Last weekend we had our CWA Kandos Gardens Fair, with the Convent gardens being open to the public. Of course, we couldn’t let the weekend go by without including some of our knitting. We used the occasion to display some of our lacework around the garden to catch the eye of visiting garden enthusiasts.
Some of our most recent work is still on its way back from the Sydney Royal Agricultural Show but we had enough to decorate the grounds. Our cream lace shawls, which are our best Show pieces hung outside the Chapel verandah, Kerry Blue was inside the Grotto, a vibrant Fluidity in Zauberball Tropical Fish peeped through a gap in the privet hedge, our Doodlers hang proudly from the side verandah, the sculpture birds held up a glorious maroon lace triangular shawl and the angel looked suitably draped.
A great week for the Convent garden and we think our shawls added a little to the colour and texture of the garden.
It’s not a hard life having to knit for a living. At Convent & Chapel Wool Shop we like to knit up our yarn as much as time and our fingers will let us. We find shop samples help people decide on projects and makes the yarn buying process easier and more enjoyable – it certainly helps to sell the yarn as well!
One of our favourites has been our little raglan sleeve baby jumper with a buttoning raglan opening for the neck. A few of these have made their way off the needles so far and are a crowd favourite.
Yarns used so far have been Zauberball (of course), Opal, Hedgehog Fibres, and Noro Silk Garden Sock. So far the pattern is for 6 – 9 months old and knitted in 4ply/sock weight yarn, although we are now working on larger sizes and upping the yarn weight, due to popular demand.
Next off the block is one in hot Indian Pink Zauberball Starke 6 and I’m also thinking of playing with JaggerSpun Heather Sport for another colour work version.
It’s a cute, simple and effective pattern. With warmer weather approaching, we’ll ease off creating our beanies, mitts and scarves and move to lacy lighter weight yarn and some baby outfits. It’s a hard life!
For many years, I’ve usually knitted for others – baby shawls, rugs … but with the shop, I’m finding this pattern changing. I’ve come to realise I have a number of categories of knitting – some with sub categories and, of course, significant cross-over between them, which helps leverage my knitting time.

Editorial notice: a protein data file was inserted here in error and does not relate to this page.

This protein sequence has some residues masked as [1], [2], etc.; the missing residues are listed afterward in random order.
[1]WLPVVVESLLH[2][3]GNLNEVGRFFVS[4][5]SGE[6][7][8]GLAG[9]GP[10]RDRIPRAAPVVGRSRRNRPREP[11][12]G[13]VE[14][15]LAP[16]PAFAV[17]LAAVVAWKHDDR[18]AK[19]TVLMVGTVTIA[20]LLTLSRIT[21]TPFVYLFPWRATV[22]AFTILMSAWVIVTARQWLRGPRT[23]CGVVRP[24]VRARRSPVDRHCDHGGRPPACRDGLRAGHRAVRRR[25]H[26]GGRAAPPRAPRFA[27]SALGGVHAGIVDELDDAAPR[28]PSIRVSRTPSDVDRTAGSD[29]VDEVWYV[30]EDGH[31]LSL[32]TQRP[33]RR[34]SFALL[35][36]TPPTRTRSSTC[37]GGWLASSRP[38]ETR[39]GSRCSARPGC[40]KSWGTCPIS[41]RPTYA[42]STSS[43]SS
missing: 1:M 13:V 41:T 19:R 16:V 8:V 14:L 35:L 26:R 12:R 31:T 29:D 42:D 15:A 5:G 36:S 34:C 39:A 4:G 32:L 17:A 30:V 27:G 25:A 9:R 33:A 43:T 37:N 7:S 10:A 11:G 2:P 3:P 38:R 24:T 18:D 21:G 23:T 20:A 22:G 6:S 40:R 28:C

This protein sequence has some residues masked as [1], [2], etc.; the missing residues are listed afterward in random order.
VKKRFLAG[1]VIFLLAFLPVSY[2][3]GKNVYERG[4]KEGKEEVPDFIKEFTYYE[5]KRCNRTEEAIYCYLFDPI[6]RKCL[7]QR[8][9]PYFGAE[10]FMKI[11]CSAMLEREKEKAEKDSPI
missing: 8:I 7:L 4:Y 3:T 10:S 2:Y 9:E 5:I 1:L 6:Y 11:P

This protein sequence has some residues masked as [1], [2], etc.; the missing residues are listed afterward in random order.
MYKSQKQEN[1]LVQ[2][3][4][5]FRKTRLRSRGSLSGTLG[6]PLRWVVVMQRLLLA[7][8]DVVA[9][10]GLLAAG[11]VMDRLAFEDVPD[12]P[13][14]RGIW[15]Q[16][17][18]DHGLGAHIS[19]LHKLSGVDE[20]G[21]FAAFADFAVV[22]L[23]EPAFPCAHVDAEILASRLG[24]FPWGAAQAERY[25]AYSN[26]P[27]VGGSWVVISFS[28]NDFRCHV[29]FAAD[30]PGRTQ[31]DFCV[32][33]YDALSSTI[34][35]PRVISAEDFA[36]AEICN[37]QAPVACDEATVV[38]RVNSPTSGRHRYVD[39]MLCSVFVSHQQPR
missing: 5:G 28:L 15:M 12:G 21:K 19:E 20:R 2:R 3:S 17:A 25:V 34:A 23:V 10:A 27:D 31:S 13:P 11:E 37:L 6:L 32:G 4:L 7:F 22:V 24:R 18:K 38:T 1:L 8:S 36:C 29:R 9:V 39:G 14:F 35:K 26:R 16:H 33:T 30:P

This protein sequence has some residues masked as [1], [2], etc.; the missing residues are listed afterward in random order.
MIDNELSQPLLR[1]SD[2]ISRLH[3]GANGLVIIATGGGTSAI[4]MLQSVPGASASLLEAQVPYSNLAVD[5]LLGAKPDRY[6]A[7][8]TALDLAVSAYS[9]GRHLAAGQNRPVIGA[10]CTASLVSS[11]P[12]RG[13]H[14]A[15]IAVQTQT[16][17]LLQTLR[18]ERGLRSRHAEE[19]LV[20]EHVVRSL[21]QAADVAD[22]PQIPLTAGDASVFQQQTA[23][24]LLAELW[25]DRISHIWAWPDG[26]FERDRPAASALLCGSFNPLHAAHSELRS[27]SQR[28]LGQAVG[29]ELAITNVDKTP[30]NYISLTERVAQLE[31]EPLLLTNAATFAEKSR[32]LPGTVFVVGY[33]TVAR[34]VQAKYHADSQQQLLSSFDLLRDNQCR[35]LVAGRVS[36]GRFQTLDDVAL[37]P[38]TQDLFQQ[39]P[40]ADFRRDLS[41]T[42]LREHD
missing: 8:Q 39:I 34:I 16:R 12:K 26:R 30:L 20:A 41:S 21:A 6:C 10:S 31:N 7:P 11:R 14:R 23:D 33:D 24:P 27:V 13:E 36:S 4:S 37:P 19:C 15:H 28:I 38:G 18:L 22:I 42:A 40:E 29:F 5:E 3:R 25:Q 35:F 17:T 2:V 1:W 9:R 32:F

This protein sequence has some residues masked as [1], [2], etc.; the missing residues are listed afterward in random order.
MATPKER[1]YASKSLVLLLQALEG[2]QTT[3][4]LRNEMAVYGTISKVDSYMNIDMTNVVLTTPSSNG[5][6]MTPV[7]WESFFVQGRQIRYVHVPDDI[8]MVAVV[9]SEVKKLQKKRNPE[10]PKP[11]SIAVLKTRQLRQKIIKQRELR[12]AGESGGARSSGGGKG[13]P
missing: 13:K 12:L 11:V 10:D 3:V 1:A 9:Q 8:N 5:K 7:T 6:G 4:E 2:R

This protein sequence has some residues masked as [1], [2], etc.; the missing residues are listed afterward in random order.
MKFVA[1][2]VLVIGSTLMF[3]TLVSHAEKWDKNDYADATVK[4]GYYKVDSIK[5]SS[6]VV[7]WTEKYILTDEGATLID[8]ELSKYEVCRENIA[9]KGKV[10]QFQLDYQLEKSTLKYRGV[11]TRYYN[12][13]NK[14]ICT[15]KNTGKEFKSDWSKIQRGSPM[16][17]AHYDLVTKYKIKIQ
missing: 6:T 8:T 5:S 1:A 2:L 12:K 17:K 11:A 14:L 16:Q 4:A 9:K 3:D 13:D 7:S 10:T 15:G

Firstly, the primary category of knitting is
“Shop” Knitting – this has three sub-categories:
i) Hand Knitted Items For Sale – we are primarily a yarn shop but get lots of non-knitting tourists (yes, they do exist) popping in and would like to have items of interest for them to buy. After all, this is a business, not a hobby. So we knit simple items – predominantly fingerless mitts, beanies and scarves. Most are our own patterns (or easy to obtain ones) and mostly in our own yarn, so they double up as shop samples (although we also use some of our own stash). We struggle to keep up with demand as they sell quickly. Whilst I might prefer to spend more time on challenging knitting, it’s rewarding to see them sell quickly, are relaxing in front of the television and they provide a great additional line of revenue for the business. We obviously leverage them by using our own yarn so they more often than not help us sell shop yarn as well.
ii) Shop Samples – as mentioned above, we make up our own patterns and accompanying knits. We also knit appealing items that are readily available on the internet, primarily Ravelry, the knitter’s web hub. Whilst some can also be items for sale, more often we keep them as shop samples on display to inspire or tempt people to have a go and show them how the yarn knits up.
iii) Shop Blankets – I currently have two underway and they are my attempt at “knitting advertising”. Basically they are the big knitted squares blankets I make, but this time have ‘Convent & Chapel Wool Shop’ knitted into them and will hang over our railings as advertisements for the shop.
The next major category is Show Knitting. These are the special projects that are entered in the local and more major shows. They can also use shop yarn (preferably) and be displayed in the shop, but not necessarily. I’ll get onto a project or two shortly. The Show season kicks off early February each year and runs mainly through to around May. Of course, I usually leave my run way too late and it’s a rush to complete something in the end. This year I’m thinking of spreading myself a little more and wandering into coloured work and Aran – no, being smashed by Gemma in lace this year has nothing to do with it – well, maybe just a tad!
Knitting For Others – in the past, this has accounted for most of my knitting – mainly lacy baby shawls, big rugs in textured and coloured squares and children and baby clothes. Again, languishing a little this year. Sorry friends and family…